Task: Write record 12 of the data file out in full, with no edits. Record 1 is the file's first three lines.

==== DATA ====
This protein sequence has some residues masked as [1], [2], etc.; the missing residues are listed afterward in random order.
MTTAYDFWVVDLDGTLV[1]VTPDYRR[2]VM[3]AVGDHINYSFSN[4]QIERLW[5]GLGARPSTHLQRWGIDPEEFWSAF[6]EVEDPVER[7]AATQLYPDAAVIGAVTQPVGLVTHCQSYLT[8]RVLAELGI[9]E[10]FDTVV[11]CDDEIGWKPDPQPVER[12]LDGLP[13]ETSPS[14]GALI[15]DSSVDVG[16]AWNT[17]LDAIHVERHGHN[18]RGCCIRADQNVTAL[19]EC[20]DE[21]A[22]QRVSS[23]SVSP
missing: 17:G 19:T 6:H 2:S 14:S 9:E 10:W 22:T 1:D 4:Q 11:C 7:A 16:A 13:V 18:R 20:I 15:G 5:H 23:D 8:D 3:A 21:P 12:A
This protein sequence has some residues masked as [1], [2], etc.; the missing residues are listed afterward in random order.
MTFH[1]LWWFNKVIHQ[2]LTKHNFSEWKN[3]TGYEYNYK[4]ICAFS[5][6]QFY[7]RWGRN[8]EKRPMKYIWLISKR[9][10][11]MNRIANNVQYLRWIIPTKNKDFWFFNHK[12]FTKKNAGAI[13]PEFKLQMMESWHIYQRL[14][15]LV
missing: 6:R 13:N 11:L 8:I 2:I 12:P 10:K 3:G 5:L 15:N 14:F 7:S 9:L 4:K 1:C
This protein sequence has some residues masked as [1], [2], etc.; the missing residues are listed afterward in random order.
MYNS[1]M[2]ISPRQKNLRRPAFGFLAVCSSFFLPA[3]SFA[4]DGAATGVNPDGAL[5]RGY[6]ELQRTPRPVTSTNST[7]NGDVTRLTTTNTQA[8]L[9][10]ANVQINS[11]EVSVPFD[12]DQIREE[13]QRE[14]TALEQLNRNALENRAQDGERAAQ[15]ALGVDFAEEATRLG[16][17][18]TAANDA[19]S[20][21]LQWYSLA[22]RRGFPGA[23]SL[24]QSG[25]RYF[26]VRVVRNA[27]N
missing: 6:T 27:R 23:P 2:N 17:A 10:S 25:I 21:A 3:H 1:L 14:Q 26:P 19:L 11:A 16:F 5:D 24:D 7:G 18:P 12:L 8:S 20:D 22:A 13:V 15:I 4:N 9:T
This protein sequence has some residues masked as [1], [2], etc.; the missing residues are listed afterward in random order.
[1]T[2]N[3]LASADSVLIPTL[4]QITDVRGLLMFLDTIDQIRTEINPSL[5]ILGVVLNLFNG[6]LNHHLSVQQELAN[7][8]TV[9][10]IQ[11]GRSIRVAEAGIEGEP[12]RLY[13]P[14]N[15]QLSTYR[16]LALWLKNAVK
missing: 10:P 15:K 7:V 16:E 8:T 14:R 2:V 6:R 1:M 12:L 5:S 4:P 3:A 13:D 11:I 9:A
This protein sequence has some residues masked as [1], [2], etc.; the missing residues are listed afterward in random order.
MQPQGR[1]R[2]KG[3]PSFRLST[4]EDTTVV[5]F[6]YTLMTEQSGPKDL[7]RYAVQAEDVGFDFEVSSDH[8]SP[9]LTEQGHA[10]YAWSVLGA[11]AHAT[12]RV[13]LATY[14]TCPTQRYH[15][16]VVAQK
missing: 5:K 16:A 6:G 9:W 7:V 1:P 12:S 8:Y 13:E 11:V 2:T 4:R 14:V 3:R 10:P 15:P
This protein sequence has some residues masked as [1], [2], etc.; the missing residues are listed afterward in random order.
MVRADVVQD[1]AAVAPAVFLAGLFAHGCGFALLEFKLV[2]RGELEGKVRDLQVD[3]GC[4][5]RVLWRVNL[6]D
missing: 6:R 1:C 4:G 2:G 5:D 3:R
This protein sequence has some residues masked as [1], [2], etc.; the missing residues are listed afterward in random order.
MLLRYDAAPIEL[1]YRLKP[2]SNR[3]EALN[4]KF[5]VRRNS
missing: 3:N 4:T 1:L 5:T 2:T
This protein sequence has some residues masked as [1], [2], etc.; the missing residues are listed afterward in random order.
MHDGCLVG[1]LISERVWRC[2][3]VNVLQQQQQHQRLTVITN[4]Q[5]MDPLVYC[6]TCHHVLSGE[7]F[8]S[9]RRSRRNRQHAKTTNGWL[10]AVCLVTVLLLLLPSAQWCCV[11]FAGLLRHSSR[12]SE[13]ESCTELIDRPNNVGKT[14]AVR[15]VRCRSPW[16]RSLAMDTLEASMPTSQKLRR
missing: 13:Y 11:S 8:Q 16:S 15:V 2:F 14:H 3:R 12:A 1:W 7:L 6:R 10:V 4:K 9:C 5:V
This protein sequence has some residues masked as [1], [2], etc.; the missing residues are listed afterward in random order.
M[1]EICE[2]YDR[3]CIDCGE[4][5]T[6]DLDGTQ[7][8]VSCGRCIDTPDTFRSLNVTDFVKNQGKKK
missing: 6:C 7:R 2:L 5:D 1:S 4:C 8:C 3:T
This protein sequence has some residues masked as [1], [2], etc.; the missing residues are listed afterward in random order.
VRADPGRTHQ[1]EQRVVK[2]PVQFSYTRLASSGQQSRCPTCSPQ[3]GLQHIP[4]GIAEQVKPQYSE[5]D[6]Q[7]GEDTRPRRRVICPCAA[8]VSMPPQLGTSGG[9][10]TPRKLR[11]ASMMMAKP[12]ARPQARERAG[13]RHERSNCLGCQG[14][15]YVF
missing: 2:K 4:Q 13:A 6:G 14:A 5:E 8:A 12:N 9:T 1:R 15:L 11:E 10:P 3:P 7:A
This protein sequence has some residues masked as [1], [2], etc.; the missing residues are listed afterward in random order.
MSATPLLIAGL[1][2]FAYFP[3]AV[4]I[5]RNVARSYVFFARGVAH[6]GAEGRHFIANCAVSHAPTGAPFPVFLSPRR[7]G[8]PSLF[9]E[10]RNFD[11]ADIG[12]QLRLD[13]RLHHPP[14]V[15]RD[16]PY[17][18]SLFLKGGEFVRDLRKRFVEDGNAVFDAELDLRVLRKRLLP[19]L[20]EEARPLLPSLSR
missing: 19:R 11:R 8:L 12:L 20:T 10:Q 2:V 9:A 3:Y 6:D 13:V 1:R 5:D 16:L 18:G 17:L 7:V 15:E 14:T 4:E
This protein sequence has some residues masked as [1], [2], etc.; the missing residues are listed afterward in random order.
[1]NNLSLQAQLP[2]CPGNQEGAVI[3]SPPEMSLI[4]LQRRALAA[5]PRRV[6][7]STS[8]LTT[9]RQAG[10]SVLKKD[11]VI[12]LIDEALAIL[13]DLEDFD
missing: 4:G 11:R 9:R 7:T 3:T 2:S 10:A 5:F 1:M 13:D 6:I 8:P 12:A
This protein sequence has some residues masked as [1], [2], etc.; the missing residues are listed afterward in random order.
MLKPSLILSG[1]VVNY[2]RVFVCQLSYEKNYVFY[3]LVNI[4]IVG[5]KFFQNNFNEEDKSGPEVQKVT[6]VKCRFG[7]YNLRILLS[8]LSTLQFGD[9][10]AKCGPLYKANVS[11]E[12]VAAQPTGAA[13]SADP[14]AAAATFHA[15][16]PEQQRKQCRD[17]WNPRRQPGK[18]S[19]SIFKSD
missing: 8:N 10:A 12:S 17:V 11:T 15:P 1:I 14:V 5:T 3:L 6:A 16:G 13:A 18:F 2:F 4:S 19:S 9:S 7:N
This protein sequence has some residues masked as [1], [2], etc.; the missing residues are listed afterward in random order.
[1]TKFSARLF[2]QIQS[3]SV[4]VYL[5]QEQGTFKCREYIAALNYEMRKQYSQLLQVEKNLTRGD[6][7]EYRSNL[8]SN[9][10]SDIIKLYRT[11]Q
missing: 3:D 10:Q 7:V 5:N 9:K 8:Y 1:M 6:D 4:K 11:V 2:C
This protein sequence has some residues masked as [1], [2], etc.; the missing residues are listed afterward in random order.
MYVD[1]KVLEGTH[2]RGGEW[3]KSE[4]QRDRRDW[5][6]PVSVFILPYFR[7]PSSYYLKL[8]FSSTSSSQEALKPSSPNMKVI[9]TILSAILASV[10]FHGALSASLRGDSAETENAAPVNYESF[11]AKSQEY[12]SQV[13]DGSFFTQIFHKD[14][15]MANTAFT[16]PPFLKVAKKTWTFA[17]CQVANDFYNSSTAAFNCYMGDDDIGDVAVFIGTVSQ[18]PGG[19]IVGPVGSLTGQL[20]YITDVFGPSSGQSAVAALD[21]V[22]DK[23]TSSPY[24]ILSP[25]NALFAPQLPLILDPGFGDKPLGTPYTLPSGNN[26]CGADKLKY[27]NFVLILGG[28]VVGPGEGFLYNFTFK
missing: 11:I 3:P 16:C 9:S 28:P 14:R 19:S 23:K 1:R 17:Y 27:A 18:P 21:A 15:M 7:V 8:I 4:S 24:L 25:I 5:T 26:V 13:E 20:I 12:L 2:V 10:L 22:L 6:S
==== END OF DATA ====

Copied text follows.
This protein sequence has some residues masked as [1], [2], etc.; the missing residues are listed afterward in random order.
[1]NNLSLQAQLP[2]CPGNQEGAVI[3]SPPEMSLI[4]LQRRALAA[5]PRRV[6][7]STS[8]LTT[9]RQAG[10]SVLKKD[11]VI[12]LIDEALAIL[13]DLEDFD
missing: 4:G 11:R 9:R 7:T 3:T 2:S 10:A 5:F 1:M 13:D 6:I 8:P 12:A